Election 2015: Miliband and Clegg resign party leaderships

Nick Clegg and Ed Miliband have both resigned from the leadership of their parties, following a disappointing election campaign.

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Ed Miliband resigns as Labour leader

Ed Miliband has resigned as leader of the Labour Party saying he takes "absolute and total responsibility" for the party's defeat.

Ed Miliband has resigned as leader of the Labour party Credit: Press Association

Mr Miliband held on to his Doncaster North seat, but quit after a dramatic election night where his party was virtually wiped out in Scotland and David Cameron was on the way to a Commons majority.

This is not the speech I wanted to give today.

Earlier today I rang David Cameron and congratulated him. I take absolute and total responsibility for the result and out defeat at this election.

Britain needs a strong Labour party and now it's time for someone else to take forward the leadership.

So I am tendering my resignation.

– Ed Miliband

He told them he was looking forward to spending more time with his family and he thanked the British people for their involvement in his campaign.

"Thank you for the selfies, thank you for the support," he said.

"And thank you for the most unlikely cult of the 21st century - Milifandom."

Hilary Benn: We keep hope for the future

Hilary Benn, who won his seat of Leeds Central, says he continues to back Ed Miliband as leader of the Labour Party:

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Ed Balls refuses to speak to media after losing seat

Former Shadow Chancellor, Ed Balls, refused to answer questions or speak to the media after losing his Morley and Outwood seat.

Balls lost out to Tory candidate, Andrea Jenkyns, by a small majority in a disappointing night for the Labour Party:

Nick Clegg resigns as Lib Dem leader

Nick Clegg has announced his resignation as leader of the Liberal Democrats.

Nick Clegg has announced his resignation as leader of the Liberal Democrats Credit: Press Association

His party suffered huge losses across the country, winning only eight seats, in a disastrous night for his leadership; a night where he also lost the position of Deputy Prime Minister following the end of the coalition with the Conservative Party:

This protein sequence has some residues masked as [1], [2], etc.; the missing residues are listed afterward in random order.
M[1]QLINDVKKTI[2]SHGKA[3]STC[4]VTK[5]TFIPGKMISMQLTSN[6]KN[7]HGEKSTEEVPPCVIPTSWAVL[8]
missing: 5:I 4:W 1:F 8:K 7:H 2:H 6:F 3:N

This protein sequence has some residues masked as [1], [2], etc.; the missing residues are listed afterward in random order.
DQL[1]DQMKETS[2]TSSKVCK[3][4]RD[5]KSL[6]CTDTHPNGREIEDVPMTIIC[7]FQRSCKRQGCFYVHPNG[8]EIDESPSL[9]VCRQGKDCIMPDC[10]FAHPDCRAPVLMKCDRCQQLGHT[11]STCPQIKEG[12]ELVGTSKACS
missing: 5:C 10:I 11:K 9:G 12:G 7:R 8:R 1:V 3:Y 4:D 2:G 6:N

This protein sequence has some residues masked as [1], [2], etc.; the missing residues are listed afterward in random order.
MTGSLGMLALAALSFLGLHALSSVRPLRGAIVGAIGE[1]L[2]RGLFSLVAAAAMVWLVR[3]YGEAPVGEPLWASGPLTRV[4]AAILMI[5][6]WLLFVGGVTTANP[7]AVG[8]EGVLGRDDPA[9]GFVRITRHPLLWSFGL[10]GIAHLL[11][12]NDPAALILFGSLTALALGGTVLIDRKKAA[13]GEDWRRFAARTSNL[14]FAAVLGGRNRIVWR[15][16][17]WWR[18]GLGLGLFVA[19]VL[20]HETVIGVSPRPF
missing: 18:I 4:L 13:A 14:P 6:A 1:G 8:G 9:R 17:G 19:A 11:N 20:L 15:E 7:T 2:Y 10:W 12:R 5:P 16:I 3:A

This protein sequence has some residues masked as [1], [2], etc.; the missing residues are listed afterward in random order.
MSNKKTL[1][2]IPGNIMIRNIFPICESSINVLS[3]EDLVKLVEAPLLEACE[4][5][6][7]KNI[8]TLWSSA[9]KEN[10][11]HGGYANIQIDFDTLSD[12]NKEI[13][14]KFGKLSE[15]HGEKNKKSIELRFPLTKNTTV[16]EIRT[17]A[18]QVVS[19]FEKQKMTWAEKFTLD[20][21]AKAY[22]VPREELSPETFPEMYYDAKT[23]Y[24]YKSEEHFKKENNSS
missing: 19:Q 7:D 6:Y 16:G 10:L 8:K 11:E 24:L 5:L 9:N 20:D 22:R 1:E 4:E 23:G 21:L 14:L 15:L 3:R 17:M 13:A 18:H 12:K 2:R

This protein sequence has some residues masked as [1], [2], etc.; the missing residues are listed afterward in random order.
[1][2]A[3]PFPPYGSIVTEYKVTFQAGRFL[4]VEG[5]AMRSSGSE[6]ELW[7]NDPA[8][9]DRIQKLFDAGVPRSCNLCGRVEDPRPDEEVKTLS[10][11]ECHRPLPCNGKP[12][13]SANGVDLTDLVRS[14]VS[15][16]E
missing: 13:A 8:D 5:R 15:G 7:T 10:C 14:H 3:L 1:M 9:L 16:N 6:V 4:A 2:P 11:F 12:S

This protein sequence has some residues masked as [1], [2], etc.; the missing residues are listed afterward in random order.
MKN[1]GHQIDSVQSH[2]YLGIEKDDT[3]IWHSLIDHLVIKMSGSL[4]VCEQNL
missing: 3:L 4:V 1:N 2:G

It is simply been heartbreaking to see so many friends and colleagues who have served their constituents so diligently, over so many years, abruptly lose their seats because of forces entirely beyond their control.

I always expected this election to be exceptionally difficult for the Liberal Democrats given the heavy responsibilities we have had to bear in government in the most challenging of circumstances.

But clearly the results have been immeasurably more crushing and unkind than I could ever have feared. For that, of course, I must take responsibility.

– Nick Clegg MP

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Clegg: A cruel and punishing night for Lib Dems

Nick Clegg has said it has been a "cruel and punishing" night for the Liberal Democrats, as he hinted that he was considering his future as party leader.

"It is now painfully clear, that this has been a cruel and punishing night for the Liberal Democrats," Clegg said after holding onto his seat.

"The election has profound implications for the country. It also has profound implications for the Liberal Democrats.

"And I will be seeking to make further remarks about the implications of this election both for the country and for the party that I lead and for my position in the Liberal Democrats when I make remarks to my colleagues in the Liberal Democrats later this morning when I return to Westminster."

ITV News' Tom Bradby said Mr Clegg's speech sounded like it was a "resignation speech".

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Miliband will have to consider future, hints Straw

Ed Miliband should consider his future as Labour leader after a "depressing" performance at the general election, ex-foregn secretary Jack Straw has suggested.

Jack Straw. Credit: PA Wire

Asked if Mr Miliband would have to resign, he told Sky News: "It is for Mr Miliband to make up his mind about his future."

Mr Straw said the party faced "a desperate situation in Scotland and a pretty depressing situation in England and Wales" as David Cameron appeared on the verge of remaining in Number 10.

He added: "My advice to everybody, particularly against what is depressing news, is to take a deep breath, to go to bed and then spend two or three days assessing where we go next."

Miliband: Responsibility for result is mine

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Analysis: Why Miliband failed and who will succeed him

Former Labour spin doctor Damien McBride has told ITV News the party must look for "clean skins" like Chuka Umunna and Gloria De Piero when choosing the successor to Ed Miliband.

Mr McBride explained why Mr Miliband's attempts to distance himself from the Blair and Brown era proved unsuccessful.

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